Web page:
The Spymemcached Java client is the leading Java client used by Java based applications that need to avail themselves to Memcached servers. The reason Spy has become so popular in the Java community is that it has been highly optimized and that it provides outstanding performance, but at the same time does so without burdening the user with undue complexity.

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March 25, 2010

When it comes to database technology, NorthScale is pro-choice

On Monday, analyst Matt Aslett posted How will pro-SQL respond to NoSQL? on The 451 Group’s “Too Much Information” blog. Good read. The gist of the post was: There are a bunch of individuals and companies running around claiming that their particular flavor of SQL database technology, memcached, or “NoSQL” database technology is “best.” The title implies that there is a “pro-SQL” camp and a NoSQL camp at odds with each other, battling for some prize. He concludes very practically: This should not be an “us versus them” kind of thing. We couldn’t agree more. NorthScale is neither pro-SQL nor NoSQL, we’re pro-choice.

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March 16, 2010

Hello, World.

After many months of hard work running up to our launch, writing this blog entry is the very last item on my pre-launch to-do list. We just walked out of our “go/no-go” meeting on the software and we’re ready to roll. It’s hard to believe we’re finally here.

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March 16, 2010

The Simple Client Interface, Now With More Simplicity

Simplicity. That's part of what has made memcached popular for bringing "fast" to web applications. The usage pattern is simple to understand, it's simple to install the server, and of course it's simple to get the client going with your application. In this last case, all you need to do is install the client, set up the server list, and start using it.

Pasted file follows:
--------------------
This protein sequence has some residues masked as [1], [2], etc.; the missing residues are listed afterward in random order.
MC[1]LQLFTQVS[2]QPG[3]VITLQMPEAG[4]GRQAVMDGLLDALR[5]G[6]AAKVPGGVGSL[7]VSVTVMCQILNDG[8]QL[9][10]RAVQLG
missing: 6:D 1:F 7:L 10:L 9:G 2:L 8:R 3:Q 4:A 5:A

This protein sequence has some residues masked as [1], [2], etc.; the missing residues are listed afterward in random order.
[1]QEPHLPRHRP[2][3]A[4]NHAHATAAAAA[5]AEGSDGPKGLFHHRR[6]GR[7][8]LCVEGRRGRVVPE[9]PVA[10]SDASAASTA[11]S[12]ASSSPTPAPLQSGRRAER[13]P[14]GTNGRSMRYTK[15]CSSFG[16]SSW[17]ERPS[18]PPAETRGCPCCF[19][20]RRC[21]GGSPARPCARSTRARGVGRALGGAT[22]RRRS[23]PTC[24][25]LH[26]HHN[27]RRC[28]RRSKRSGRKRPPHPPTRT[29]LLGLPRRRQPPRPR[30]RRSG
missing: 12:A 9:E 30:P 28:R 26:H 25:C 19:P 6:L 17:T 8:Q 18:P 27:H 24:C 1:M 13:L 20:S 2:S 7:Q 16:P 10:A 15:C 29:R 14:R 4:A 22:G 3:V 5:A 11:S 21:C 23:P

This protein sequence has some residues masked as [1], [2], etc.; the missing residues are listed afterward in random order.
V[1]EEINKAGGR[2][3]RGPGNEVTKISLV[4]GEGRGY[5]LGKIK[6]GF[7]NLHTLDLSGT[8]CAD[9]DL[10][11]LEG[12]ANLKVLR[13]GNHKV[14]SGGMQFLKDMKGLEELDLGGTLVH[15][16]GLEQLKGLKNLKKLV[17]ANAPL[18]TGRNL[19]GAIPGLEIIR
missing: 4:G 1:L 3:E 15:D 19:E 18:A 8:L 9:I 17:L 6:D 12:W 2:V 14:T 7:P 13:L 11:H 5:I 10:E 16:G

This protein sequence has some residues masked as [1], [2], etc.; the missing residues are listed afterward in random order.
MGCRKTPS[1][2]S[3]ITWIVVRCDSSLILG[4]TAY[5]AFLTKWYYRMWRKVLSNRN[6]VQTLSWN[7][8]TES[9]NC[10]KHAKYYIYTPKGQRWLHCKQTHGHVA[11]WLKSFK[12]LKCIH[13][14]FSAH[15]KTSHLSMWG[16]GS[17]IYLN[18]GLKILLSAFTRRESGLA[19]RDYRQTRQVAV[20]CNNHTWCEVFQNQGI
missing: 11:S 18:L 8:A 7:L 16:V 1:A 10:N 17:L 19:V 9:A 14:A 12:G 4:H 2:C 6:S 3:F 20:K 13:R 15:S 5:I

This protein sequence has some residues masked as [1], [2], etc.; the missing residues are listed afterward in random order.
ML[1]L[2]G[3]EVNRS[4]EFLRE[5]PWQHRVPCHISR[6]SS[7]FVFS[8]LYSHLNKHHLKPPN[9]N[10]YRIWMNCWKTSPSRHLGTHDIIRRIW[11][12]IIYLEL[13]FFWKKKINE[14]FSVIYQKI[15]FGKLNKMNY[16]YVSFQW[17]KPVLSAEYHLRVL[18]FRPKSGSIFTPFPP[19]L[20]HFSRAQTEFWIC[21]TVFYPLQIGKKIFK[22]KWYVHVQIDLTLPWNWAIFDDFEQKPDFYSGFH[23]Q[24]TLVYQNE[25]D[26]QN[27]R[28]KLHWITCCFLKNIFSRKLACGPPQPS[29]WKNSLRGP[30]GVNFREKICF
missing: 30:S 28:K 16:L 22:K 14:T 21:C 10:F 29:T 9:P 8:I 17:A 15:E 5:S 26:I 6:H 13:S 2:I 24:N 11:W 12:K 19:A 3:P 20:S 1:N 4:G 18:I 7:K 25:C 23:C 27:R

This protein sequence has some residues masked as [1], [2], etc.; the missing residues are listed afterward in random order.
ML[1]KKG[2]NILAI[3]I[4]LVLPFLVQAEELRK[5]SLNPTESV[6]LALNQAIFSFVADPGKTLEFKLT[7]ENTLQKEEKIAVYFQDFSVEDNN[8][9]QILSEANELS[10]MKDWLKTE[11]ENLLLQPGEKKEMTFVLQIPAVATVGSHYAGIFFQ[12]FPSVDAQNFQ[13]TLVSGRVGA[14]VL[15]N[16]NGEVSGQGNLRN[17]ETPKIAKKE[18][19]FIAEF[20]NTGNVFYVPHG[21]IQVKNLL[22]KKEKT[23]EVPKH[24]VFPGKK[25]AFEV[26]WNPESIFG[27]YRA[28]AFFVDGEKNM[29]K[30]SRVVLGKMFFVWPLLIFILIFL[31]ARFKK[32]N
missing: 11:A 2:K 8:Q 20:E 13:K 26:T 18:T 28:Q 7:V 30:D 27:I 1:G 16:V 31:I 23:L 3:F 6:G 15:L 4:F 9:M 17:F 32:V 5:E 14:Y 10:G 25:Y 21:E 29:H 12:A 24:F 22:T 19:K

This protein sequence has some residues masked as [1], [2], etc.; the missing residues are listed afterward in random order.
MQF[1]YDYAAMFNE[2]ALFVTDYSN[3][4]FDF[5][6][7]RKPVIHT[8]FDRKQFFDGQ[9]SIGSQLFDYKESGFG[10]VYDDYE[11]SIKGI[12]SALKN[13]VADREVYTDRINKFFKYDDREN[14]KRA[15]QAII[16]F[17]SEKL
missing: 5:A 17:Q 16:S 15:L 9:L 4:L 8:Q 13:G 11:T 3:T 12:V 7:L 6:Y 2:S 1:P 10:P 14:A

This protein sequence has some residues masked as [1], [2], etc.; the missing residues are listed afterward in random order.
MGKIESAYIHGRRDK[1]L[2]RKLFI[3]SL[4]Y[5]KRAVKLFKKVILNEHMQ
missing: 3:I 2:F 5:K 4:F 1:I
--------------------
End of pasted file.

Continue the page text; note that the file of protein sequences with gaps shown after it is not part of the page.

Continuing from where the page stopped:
Could it be simpler? Sure.

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March 16, 2010

How I Learned to Stop Worrying and Love Dynamically Loadable Modular Engines

Memcached Keeps You Wanting More

Memcached is a pretty simple system with pretty simple semantics. Many users have wished for just a little more functionality than provided out of the box which has led to several forks and related projects.

To accommodate what are really just minimal differences, lots of projects have spun up as either forks of memcached, or entirely new projects

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March 15, 2010

Want to know what your memcached servers are doing? Tap them.

We in the memcached community get a lot of requests on how to dump the content of a memcached server. Normally the responses to such requests are: “It's a cache, you shouldn't care what's in there.” It is possible to dump parts of the cache by using “stats dump ...”We in the memcached community get a lot of requests on how to dump the content of a memcached server. Normally the responses to such requests are: “It's a cache, you shouldn't care what's in there.”